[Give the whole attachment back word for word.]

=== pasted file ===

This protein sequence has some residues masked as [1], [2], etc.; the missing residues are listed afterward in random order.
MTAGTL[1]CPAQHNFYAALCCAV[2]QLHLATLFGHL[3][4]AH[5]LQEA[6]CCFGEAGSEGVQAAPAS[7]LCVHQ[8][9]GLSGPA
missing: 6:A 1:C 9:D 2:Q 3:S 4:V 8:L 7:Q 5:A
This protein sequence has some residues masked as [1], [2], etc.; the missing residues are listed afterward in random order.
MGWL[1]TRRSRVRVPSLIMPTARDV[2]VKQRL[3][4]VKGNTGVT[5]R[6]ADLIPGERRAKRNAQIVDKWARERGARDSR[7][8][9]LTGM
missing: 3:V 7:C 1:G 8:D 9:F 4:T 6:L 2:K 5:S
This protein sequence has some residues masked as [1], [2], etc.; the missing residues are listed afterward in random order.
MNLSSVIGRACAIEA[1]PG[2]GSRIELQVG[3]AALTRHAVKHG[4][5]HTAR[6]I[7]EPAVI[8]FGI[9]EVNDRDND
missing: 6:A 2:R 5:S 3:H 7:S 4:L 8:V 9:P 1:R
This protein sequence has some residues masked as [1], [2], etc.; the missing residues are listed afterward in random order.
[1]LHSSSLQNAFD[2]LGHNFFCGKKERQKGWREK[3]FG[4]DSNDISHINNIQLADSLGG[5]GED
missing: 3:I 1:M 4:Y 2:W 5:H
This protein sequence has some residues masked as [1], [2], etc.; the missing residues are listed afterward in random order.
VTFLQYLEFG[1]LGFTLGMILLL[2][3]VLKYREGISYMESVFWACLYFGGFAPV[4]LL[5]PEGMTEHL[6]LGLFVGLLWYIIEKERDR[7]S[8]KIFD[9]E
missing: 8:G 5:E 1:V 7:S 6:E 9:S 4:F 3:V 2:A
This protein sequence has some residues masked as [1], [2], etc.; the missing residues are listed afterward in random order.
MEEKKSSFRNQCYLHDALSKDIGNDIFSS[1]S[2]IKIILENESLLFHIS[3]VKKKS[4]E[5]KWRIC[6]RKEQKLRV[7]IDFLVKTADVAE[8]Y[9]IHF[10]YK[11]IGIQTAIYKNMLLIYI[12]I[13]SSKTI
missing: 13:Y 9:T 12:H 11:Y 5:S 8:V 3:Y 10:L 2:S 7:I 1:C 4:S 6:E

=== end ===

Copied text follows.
This protein sequence has some residues masked as [1], [2], etc.; the missing residues are listed afterward in random order.
MTAGTL[1]CPAQHNFYAALCCAV[2]QLHLATLFGHL[3][4]AH[5]LQEA[6]CCFGEAGSEGVQAAPAS[7]LCVHQ[8][9]GLSGPA
missing: 6:A 1:C 9:D 2:Q 3:S 4:V 8:L 7:Q 5:A
This protein sequence has some residues masked as [1], [2], etc.; the missing residues are listed afterward in random order.
MGWL[1]TRRSRVRVPSLIMPTARDV[2]VKQRL[3][4]VKGNTGVT[5]R[6]ADLIPGERRAKRNAQIVDKWARERGARDSR[7][8][9]LTGM
missing: 3:V 7:C 1:G 8:D 9:F 4:T 6:L 2:K 5:S
This protein sequence has some residues masked as [1], [2], etc.; the missing residues are listed afterward in random order.
MNLSSVIGRACAIEA[1]PG[2]GSRIELQVG[3]AALTRHAVKHG[4][5]HTAR[6]I[7]EPAVI[8]FGI[9]EVNDRDND
missing: 6:A 2:R 5:S 3:H 7:S 4:L 8:V 9:P 1:R
This protein sequence has some residues masked as [1], [2], etc.; the missing residues are listed afterward in random order.
[1]LHSSSLQNAFD[2]LGHNFFCGKKERQKGWREK[3]FG[4]DSNDISHINNIQLADSLGG[5]GED
missing: 3:I 1:M 4:Y 2:W 5:H
This protein sequence has some residues masked as [1], [2], etc.; the missing residues are listed afterward in random order.
VTFLQYLEFG[1]LGFTLGMILLL[2][3]VLKYREGISYMESVFWACLYFGGFAPV[4]LL[5]PEGMTEHL[6]LGLFVGLLWYIIEKERDR[7]S[8]KIFD[9]E
missing: 8:G 5:E 1:V 7:S 6:E 9:S 4:F 3:V 2:A
This protein sequence has some residues masked as [1], [2], etc.; the missing residues are listed afterward in random order.
MEEKKSSFRNQCYLHDALSKDIGNDIFSS[1]S[2]IKIILENESLLFHIS[3]VKKKS[4]E[5]KWRIC[6]RKEQKLRV[7]IDFLVKTADVAE[8]Y[9]IHF[10]YK[11]IGIQTAIYKNMLLIYI[12]I[13]SSKTI
missing: 13:Y 9:T 12:H 11:Y 5:S 8:V 3:Y 10:L 2:S 7:I 1:C 4:S 6:E